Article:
Friday, September 2, 2011

Cliffs in Detail class results

Our cliff class was very successful, and I saw some tremendous work being done by my talented students!

I demonstrated using stick pastels on yellow Pastelmat this week, to show the process of building up to the details. It's not finished yet. Here's a shot of it, and a couple of details for you to examine. I like to keep things very loose and build up to the details slowly. As I worked on this demo the area of greatest interest emerged as the middle-right section of the painting where the light is strongest.


All rocks are shaped by pressure, temperature, erosion and friction. Most notable is the wind that blows dust and sand, smoothing and sculpting rock; the falling rain, flowing water and crashing waves that tumble and carve rock; the scorching heat and sub-zero cold that stress and crack it; and the tremendous forces of rock sliding over rock that pares it away with the ever-present pressure of the earth itself. Time and gravity move and change rocks. They’re slowly pushed up into mountains or sifted down riverbeds and gradually ground away, becoming smaller and smaller. We don’t sense this change because it happens so slowly. Rocks seem stable, constant, firm. It’s this seeming permanence that must first be communicated.

Look for the special way that rocks relate to one another, whether the rocky face of a sheer precipice or a pile of loose boulders that have tumbled together. The weight of rocks causes them to fall to the lowest point possible, often leaning into or on top of one another. Even the rocky faces of a mountainside lean together as one giant cliff, made up of many facets, most often slightly receding as they climb upward. Smaller stones are then slowly sifted into crevices or between and around boulders, creating more visually engaging complexity.

As always, I recommend you do a good underdrawing, sorting out all the planes of the rock. Find the relationships of the cliffs, how they run into one another and change angles, how the details of light and shadow show depth.

Start with three values. Find those rocks that are darkest and be sure to get them in place, then look for the medium values -- usually where the most color will reside. Then look for and establish the lightest values. Be sure you understand where all the various planes of the rocks lie. Look for characteristic fractures, striations and places where wind has worn the rock smooth. Draw in any holes, caves or hollows using light and shadow to indicate them. Draw stains and chelation (where salts have risen to the surface) accurately in order to paint accurately. This is the part of the process where you can resolve any difficulties, simplifying anything that is too complex for you to portray.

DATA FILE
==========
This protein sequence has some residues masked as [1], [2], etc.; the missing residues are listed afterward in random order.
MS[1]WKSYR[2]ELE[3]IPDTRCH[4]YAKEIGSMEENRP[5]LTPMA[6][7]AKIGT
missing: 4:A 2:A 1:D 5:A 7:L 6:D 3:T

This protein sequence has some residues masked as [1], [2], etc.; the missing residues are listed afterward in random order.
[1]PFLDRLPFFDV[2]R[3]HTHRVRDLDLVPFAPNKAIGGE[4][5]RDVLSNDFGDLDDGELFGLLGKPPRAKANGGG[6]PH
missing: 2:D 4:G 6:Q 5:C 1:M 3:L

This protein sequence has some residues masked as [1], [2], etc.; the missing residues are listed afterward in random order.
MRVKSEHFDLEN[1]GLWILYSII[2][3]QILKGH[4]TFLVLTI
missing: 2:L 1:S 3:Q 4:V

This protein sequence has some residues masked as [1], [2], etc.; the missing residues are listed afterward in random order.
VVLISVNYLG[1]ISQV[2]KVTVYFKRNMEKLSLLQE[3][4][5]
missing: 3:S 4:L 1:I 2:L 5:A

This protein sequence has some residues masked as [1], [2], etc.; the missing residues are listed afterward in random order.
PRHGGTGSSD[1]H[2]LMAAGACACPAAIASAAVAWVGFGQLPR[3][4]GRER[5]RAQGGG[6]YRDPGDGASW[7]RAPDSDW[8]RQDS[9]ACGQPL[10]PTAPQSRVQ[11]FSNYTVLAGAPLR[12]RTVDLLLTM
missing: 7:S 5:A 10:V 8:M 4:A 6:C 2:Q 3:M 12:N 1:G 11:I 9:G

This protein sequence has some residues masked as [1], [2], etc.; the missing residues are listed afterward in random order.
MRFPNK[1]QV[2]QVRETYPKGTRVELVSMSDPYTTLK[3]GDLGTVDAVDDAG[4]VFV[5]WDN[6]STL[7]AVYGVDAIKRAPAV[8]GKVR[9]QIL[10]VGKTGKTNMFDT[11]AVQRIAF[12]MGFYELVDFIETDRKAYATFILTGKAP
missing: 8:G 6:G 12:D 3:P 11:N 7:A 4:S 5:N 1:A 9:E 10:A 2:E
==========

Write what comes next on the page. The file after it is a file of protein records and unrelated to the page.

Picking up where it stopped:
Because cliffs are large and upright, usually they will face into or away from the sun to one degree or another. This means that you must identify the direction of the light and stay consistent throughout the painting. Remember that the angle of the sun remains the same, though various rock planes may jut into it or be deeply hidden from it. Shadows have no random shape of their own so be certain that the angles of the shadows and light explain the various rock planes to your viewer. Shadows shouldn’t be too black. Be sure to make them colorful, using a variety of dark blues, browns, reds or purples. Don’t let sunlit areas become overly chalky and whitish in color.

The cliffs may be any color, but around New Mexico we find red rock cliffs. If your cliffs are red you have a chance to use a large variety of pinks, oranges, purples and yellows, even greens and blues. If your cliffs are gray be sure to construct grays using tertiary colors (red, yellow, blue or green, orange, purple) or complementary colors in your palette (red and green, blue and orange, yellow and purple combinations) rather than picking up your gray pastel first. If, after layering them or using them as broken colors, you haven’t arrived at a good gray, it’s perfectly acceptable to use gray very lightly over the top, allowing some of the other colors to emerge.

Take into account linear perspective, especially where there are strong striations in the cliff face. Find your eye level, where the straightest level occurs, and establish the proper angles for the strata above and below that line. A strict vanishing point isn't necessary, nor is any strong adherence to plumb or level lines. Let the cliff remain natural and not forced looking, but respect the linear perspective to give an additional sense of depth to your painting.

Use characteristic vegetation in your painting to soften edges and contrast with the rock cliffs. Be careful not to obscure too much of the cliff with trees or other vegetation or you’ll lose the continuity of the rocks. Pay close attention to scale. Nothing destroys the illusion of depth like a strangely out-of-scale tree or bush.

To give the illusion of space in your rock cliffs you must remember the laws of aerial perspective. Blue each color slightly and lighten it as it recedes from the eye. Soften edges and diminish details in the distance, and lessen value contrast in the distance. Save the interesting details for the foreground rocks.

I look forward to seeing what comes of this class exploration. 

Keep going, gang!